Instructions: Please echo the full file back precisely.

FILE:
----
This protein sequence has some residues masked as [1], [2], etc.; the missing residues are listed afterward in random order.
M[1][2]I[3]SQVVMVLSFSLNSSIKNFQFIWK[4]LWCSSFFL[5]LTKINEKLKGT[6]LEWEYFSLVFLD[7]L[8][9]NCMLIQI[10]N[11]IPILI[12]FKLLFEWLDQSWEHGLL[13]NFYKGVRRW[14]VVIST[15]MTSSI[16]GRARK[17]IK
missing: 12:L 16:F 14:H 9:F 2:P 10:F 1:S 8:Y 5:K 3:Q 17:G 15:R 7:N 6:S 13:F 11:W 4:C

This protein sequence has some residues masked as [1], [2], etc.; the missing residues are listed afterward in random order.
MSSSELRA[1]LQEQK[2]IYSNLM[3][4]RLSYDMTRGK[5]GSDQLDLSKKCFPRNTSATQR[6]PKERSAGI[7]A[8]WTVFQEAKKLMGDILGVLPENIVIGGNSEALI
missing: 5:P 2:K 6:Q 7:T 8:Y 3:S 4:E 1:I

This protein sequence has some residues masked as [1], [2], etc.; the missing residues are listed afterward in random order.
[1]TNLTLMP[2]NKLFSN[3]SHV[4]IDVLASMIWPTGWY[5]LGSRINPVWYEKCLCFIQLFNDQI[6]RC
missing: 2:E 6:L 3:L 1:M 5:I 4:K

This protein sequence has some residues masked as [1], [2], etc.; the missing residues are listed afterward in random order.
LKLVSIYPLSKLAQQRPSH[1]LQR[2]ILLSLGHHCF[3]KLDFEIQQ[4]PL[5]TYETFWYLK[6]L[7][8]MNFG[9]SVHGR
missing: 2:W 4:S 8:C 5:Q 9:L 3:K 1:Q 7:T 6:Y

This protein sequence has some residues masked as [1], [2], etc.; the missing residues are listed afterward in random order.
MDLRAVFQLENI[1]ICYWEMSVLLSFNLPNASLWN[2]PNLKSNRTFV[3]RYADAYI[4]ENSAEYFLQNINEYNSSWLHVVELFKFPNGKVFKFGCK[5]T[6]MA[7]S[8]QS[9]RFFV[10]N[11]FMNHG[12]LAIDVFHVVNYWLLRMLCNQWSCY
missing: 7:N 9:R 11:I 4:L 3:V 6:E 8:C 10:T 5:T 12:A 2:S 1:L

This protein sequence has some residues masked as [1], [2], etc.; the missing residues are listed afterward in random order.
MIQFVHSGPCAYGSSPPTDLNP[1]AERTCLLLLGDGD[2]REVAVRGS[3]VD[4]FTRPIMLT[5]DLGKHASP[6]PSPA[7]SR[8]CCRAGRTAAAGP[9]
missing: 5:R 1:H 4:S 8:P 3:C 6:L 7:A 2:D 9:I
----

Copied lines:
This protein sequence has some residues masked as [1], [2], etc.; the missing residues are listed afterward in random order.
M[1][2]I[3]SQVVMVLSFSLNSSIKNFQFIWK[4]LWCSSFFL[5]LTKINEKLKGT[6]LEWEYFSLVFLD[7]L[8][9]NCMLIQI[10]N[11]IPILI[12]FKLLFEWLDQSWEHGLL[13]NFYKGVRRW[14]VVIST[15]MTSSI[16]GRARK[17]IK
missing: 12:L 16:F 14:H 9:F 2:P 10:F 1:S 8:Y 5:K 3:Q 17:G 15:R 7:N 6:S 13:F 11:W 4:C

This protein sequence has some residues masked as [1], [2], etc.; the missing residues are listed afterward in random order.
MSSSELRA[1]LQEQK[2]IYSNLM[3][4]RLSYDMTRGK[5]GSDQLDLSKKCFPRNTSATQR[6]PKERSAGI[7]A[8]WTVFQEAKKLMGDILGVLPENIVIGGNSEALI
missing: 5:P 2:K 6:Q 7:T 8:Y 3:S 4:E 1:I

This protein sequence has some residues masked as [1], [2], etc.; the missing residues are listed afterward in random order.
[1]TNLTLMP[2]NKLFSN[3]SHV[4]IDVLASMIWPTGWY[5]LGSRINPVWYEKCLCFIQLFNDQI[6]RC
missing: 2:E 6:L 3:L 1:M 5:I 4:K

This protein sequence has some residues masked as [1], [2], etc.; the missing residues are listed afterward in random order.
LKLVSIYPLSKLAQQRPSH[1]LQR[2]ILLSLGHHCF[3]KLDFEIQQ[4]PL[5]TYETFWYLK[6]L[7][8]MNFG[9]SVHGR
missing: 2:W 4:S 8:C 5:Q 9:L 3:K 1:Q 7:T 6:Y

This protein sequence has some residues masked as [1], [2], etc.; the missing residues are listed afterward in random order.
MDLRAVFQLENI[1]ICYWEMSVLLSFNLPNASLWN[2]PNLKSNRTFV[3]RYADAYI[4]ENSAEYFLQNINEYNSSWLHVVELFKFPNGKVFKFGCK[5]T[6]MA[7]S[8]QS[9]RFFV[10]N[11]FMNHG[12]LAIDVFHVVNYWLLRMLCNQWSCY
missing: 7:N 9:R 11:I 4:L 3:V 6:E 8:C 10:T 5:T 12:A 2:S 1:L

This protein sequence has some residues masked as [1], [2], etc.; the missing residues are listed afterward in random order.
MIQFVHSGPCAYGSSPPTDLNP[1]AERTCLLLLGDGD[2]REVAVRGS[3]VD[4]FTRPIMLT[5]DLGKHASP[6]PSPA[7]SR[8]CCRAGRTAAAGP[9]
missing: 5:R 1:H 4:S 8:P 3:C 6:L 7:A 2:D 9:I